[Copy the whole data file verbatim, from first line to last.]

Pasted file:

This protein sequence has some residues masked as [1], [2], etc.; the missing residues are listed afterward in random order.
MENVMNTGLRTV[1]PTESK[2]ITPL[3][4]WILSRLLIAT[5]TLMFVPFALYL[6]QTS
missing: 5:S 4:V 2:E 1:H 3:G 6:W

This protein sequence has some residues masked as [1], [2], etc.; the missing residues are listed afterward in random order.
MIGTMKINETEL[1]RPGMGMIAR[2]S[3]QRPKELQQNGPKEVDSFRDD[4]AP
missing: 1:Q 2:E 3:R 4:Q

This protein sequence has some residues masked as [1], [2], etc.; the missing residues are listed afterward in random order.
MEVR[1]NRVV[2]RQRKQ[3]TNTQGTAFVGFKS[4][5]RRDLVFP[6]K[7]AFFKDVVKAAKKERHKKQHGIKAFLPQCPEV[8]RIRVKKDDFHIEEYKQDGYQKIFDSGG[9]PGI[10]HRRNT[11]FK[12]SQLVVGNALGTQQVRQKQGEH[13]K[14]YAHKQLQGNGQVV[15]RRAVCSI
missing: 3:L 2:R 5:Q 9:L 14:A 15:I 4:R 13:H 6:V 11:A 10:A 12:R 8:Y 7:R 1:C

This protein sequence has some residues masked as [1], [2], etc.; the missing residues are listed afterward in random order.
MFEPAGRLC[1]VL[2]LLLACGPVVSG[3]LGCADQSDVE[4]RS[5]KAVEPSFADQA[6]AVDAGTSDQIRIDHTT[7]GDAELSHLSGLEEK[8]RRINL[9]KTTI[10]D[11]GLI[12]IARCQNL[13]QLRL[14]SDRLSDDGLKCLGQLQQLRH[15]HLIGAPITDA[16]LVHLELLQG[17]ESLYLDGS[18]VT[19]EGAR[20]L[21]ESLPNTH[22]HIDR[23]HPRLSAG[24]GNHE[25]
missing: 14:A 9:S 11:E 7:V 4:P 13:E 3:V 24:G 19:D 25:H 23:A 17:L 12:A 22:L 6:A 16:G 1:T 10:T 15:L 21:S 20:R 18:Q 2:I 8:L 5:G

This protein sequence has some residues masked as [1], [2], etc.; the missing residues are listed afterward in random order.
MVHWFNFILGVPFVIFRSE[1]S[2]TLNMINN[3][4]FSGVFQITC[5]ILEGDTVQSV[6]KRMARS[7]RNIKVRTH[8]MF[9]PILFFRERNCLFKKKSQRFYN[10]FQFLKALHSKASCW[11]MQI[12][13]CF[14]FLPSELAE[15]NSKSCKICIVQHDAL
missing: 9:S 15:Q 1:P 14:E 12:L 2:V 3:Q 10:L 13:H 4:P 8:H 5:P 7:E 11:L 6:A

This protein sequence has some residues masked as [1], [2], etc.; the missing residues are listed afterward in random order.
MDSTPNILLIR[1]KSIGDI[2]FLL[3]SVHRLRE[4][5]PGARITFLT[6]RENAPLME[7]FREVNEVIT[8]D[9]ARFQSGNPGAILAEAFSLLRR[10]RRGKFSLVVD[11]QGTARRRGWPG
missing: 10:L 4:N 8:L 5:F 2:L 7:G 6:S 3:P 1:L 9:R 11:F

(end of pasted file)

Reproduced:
This protein sequence has some residues masked as [1], [2], etc.; the missing residues are listed afterward in random order.
MENVMNTGLRTV[1]PTESK[2]ITPL[3][4]WILSRLLIAT[5]TLMFVPFALYL[6]QTS
missing: 5:S 4:V 2:E 1:H 3:G 6:W

This protein sequence has some residues masked as [1], [2], etc.; the missing residues are listed afterward in random order.
MIGTMKINETEL[1]RPGMGMIAR[2]S[3]QRPKELQQNGPKEVDSFRDD[4]AP
missing: 1:Q 2:E 3:R 4:Q

This protein sequence has some residues masked as [1], [2], etc.; the missing residues are listed afterward in random order.
MEVR[1]NRVV[2]RQRKQ[3]TNTQGTAFVGFKS[4][5]RRDLVFP[6]K[7]AFFKDVVKAAKKERHKKQHGIKAFLPQCPEV[8]RIRVKKDDFHIEEYKQDGYQKIFDSGG[9]PGI[10]HRRNT[11]FK[12]SQLVVGNALGTQQVRQKQGEH[13]K[14]YAHKQLQGNGQVV[15]RRAVCSI
missing: 3:L 2:R 5:Q 9:L 14:A 15:I 4:R 13:H 6:V 11:A 10:A 12:R 8:Y 7:R 1:C

This protein sequence has some residues masked as [1], [2], etc.; the missing residues are listed afterward in random order.
MFEPAGRLC[1]VL[2]LLLACGPVVSG[3]LGCADQSDVE[4]RS[5]KAVEPSFADQA[6]AVDAGTSDQIRIDHTT[7]GDAELSHLSGLEEK[8]RRINL[9]KTTI[10]D[11]GLI[12]IARCQNL[13]QLRL[14]SDRLSDDGLKCLGQLQQLRH[15]HLIGAPITDA[16]LVHLELLQG[17]ESLYLDGS[18]VT[19]EGAR[20]L[21]ESLPNTH[22]HIDR[23]HPRLSAG[24]GNHE[25]
missing: 14:A 9:S 11:E 7:V 4:P 13:E 3:V 24:G 19:D 25:H 23:A 17:L 12:A 22:L 6:A 16:G 1:T 10:T 15:L 21:S 20:R 18:Q 2:I 8:L 5:G

This protein sequence has some residues masked as [1], [2], etc.; the missing residues are listed afterward in random order.
MVHWFNFILGVPFVIFRSE[1]S[2]TLNMINN[3][4]FSGVFQITC[5]ILEGDTVQSV[6]KRMARS[7]RNIKVRTH[8]MF[9]PILFFRERNCLFKKKSQRFYN[10]FQFLKALHSKASCW[11]MQI[12][13]CF[14]FLPSELAE[15]NSKSCKICIVQHDAL
missing: 9:S 15:Q 1:P 14:E 12:L 2:V 3:Q 10:L 13:H 4:P 8:H 5:P 7:E 11:L 6:A

This protein sequence has some residues masked as [1], [2], etc.; the missing residues are listed afterward in random order.
MDSTPNILLIR[1]KSIGDI[2]FLL[3]SVHRLRE[4][5]PGARITFLT[6]RENAPLME[7]FREVNEVIT[8]D[9]ARFQSGNPGAILAEAFSLLRR[10]RRGKFSLVVD[11]QGTARRRGWPG
missing: 10:L 4:N 8:L 5:F 2:L 7:G 6:S 3:P 1:L 9:R 11:F